Among ethnic Chinese, there is the gap between the mainlanders and the multigenerational Taiwanese: The former were granted political existence and the latter were not. Xi and his lieutenant Zhang Zhijun (張志軍) spoke at length about the pain and suffering felt by families who were separated by the Chinese Civil War, and one got the impression from them that everyone in Taiwan is a refugee cut off from his or her relatives. Though Ma himself was, such waishengren (外省人) as he never made up more than a quarter of Taiwan’s population. The backgrounds and hopes and dreams of the other three quarters of the population were never mentioned by Xi, nor by Ma either.
The Ma-Xi social structure also contains a class hierarchy where the elites lead the working classes, at least in Ma’s reckoning. In his purported closed-door speech to Xi that the Mainland Affairs Council revealed to the press today, there are a couple statements that are quite stunning to people like Taiwan’s youth who were raised to believe in egalitarianism.
Firstly, he says that Taiwan’s inability to participate in many international organizations “especially” upsets its social elites, who would otherwise get to participate in such groups. Ma warns that upsetting these elites has far-reaching effects. The second time he shows his penchant for centralized top-down rule, President Ma says this: “The two sides should negotiate as quickly as possible resolutions to the cross-strait trade in goods agreement, mutual establishment of representative offices, layovers by mainland travelers [in Taiwanese airports], and appropriate handling of friction over international space. Based on our observations in recent years, if the governing elites of the two sides do not gavel in their decisions (拍板), the low-level bureaucrats will persist in holding their own opinions, hesitate and not move forward, and refuse to give in to each other, and there will be no way to quickly make the citizens on both sides of the strait happy.” That is, unless the elites lead the way to integration the lower class will prove intractable.
Finally, Ma and Xi portray citizens as passive, always accepting of and benefiting from policies and never originating policies themselves nor disagreeing with them. Concepts like freedom and legitimacy were never broached. In Ma and Xi’s worldview, the people never oppose the rightful rulers; they are incited at worst, and their feelings are hurt by violations of their rulers’ sovereignty.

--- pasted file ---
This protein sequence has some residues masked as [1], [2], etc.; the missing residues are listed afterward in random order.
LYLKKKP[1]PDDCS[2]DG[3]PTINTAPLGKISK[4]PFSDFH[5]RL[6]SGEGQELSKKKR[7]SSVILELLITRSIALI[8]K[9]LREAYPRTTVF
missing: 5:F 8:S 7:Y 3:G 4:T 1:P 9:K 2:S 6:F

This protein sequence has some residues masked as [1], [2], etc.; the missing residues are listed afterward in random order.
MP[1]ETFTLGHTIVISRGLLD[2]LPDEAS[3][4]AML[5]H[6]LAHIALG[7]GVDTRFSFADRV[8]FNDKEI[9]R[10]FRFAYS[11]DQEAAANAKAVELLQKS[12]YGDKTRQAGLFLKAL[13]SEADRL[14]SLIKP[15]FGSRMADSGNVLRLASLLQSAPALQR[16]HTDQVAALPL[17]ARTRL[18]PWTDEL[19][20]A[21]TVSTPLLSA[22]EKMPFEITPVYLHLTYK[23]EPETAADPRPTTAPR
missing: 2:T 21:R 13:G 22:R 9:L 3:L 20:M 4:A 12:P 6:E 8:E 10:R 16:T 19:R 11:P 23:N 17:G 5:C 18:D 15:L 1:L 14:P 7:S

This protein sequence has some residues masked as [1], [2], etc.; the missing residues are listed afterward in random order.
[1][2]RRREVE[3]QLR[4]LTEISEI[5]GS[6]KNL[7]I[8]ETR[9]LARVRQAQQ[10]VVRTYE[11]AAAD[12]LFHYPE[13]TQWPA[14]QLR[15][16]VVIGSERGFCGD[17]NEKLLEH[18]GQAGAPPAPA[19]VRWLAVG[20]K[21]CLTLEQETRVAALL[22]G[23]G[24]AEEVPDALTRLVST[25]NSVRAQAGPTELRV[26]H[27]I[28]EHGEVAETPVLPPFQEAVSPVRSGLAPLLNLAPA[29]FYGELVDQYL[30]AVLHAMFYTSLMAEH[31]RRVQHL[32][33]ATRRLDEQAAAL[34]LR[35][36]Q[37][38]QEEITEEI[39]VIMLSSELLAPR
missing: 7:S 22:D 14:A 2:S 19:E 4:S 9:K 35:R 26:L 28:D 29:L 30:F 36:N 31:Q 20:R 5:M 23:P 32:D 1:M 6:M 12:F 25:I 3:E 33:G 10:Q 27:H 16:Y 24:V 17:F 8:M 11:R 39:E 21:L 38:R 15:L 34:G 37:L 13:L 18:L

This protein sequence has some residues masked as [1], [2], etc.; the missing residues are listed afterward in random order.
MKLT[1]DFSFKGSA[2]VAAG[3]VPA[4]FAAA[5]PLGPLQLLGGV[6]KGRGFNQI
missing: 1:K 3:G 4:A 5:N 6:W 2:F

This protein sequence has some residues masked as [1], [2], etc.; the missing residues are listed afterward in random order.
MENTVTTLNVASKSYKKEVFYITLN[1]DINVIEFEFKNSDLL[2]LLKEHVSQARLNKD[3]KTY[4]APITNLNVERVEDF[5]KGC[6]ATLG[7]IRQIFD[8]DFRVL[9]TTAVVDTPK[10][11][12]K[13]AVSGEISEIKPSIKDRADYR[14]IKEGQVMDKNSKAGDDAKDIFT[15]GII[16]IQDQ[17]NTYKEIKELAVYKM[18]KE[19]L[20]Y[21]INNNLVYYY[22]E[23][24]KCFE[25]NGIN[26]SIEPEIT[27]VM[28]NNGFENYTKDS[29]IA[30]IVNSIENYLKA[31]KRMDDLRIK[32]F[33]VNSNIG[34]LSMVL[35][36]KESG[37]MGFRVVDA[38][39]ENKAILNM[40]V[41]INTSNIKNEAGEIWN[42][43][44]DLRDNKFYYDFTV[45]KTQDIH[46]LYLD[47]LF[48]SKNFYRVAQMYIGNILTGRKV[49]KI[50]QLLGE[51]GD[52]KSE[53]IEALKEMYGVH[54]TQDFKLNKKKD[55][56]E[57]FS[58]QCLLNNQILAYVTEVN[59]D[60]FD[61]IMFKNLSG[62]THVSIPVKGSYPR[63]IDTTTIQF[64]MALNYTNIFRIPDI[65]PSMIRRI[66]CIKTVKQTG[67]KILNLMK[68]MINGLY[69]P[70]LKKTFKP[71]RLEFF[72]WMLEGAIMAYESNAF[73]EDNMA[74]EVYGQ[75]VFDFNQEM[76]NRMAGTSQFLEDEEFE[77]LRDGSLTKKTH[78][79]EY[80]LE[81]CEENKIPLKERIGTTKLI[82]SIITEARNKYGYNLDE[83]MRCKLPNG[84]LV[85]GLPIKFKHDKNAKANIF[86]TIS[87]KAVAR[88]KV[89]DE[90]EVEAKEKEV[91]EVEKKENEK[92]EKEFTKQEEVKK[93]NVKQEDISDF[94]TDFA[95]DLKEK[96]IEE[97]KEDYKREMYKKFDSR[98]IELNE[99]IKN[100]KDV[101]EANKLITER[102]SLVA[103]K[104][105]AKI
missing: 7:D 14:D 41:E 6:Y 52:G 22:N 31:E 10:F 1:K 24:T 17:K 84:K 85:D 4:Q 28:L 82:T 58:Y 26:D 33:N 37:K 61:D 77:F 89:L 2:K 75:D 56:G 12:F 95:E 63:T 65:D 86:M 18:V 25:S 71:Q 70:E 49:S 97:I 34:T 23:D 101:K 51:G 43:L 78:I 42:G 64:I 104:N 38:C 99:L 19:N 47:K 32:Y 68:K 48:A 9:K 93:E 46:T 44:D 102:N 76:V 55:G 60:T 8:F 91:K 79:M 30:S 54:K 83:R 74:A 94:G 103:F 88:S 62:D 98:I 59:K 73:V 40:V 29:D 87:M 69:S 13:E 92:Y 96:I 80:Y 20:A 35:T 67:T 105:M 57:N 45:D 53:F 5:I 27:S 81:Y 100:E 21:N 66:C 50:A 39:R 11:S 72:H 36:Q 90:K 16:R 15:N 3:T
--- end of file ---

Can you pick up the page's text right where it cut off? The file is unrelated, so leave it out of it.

According to Ma’s closed-door speech, ordinary citizens are “sensitive” about their safety and dignity but the real cause of the anxiety about the 1,700 missiles pointed at Taiwan is the opposition party (which he literally calls 反對黨, “the party that opposes,” rather than the usual 在野黨, which is literally “the party in the wilderness outside of the administration”) using them as an “excuse” to fan opposition to cross-strait policy.
This assumption of the people’s passivity is ubiquitous but becomes especially glaring when Xi makes demonstrably false statements such as “Taiwanese public opinion supports the 1992 Consensus of One China.” So how do emperors enforce a political vision at odds with the facts and the values of their subjects?
In the long term, education (collaborative history-writing was discussed); in the short term, violence. The threat of invasion by China is what gives the red and the blue political breathing space in Taiwan. Given that this was a joyous occasion, Ma and Xi didn’t make threats. But according to Zhang, in the closed-door meeting Xi stated, “Without this divine ocean-quieting needle [the 1992 Consensus of One China; this reference is from Journey to the West (西遊記) by the way] the ship of peaceful development will encounter storms and may capsize.”
But brothers wouldn’t bomb each other, right? So why is there a military threat? What are the missiles doing there? For the good of social stability, anything that disproves the established order must be denied. The massacre during 228 never happened. The missiles are not aimed at Taiwan. Furthermore, rulers, as fathers in certain interpretations of Confucianism, have the right to kill their children and people for the “greater good.”
Back to the people of Taiwan
So does Taiwan really have to put up with all this?
No. Emperors may dictate, but they are not divine. If united and organized, the people can defy them. The Taiwanese can force Xi, Ma, and the world to face the facts about their views and values by voting the collaborationist KMT out into the wilderness. As post-Sunflower Movement coverage of Taiwan shows, the island can even win itself more international attention, support, and protection by asserting its autonomy like so. Contorting oneself into a Neo-Confucian hierarchy is like being conquered from the inside and yet it still offers no guarantee against violence or memory erasure. It’s better to take the initiative and rule oneself.
(Feature photo of Ma and Xi, edited from photo provided by ROC Presidential Office)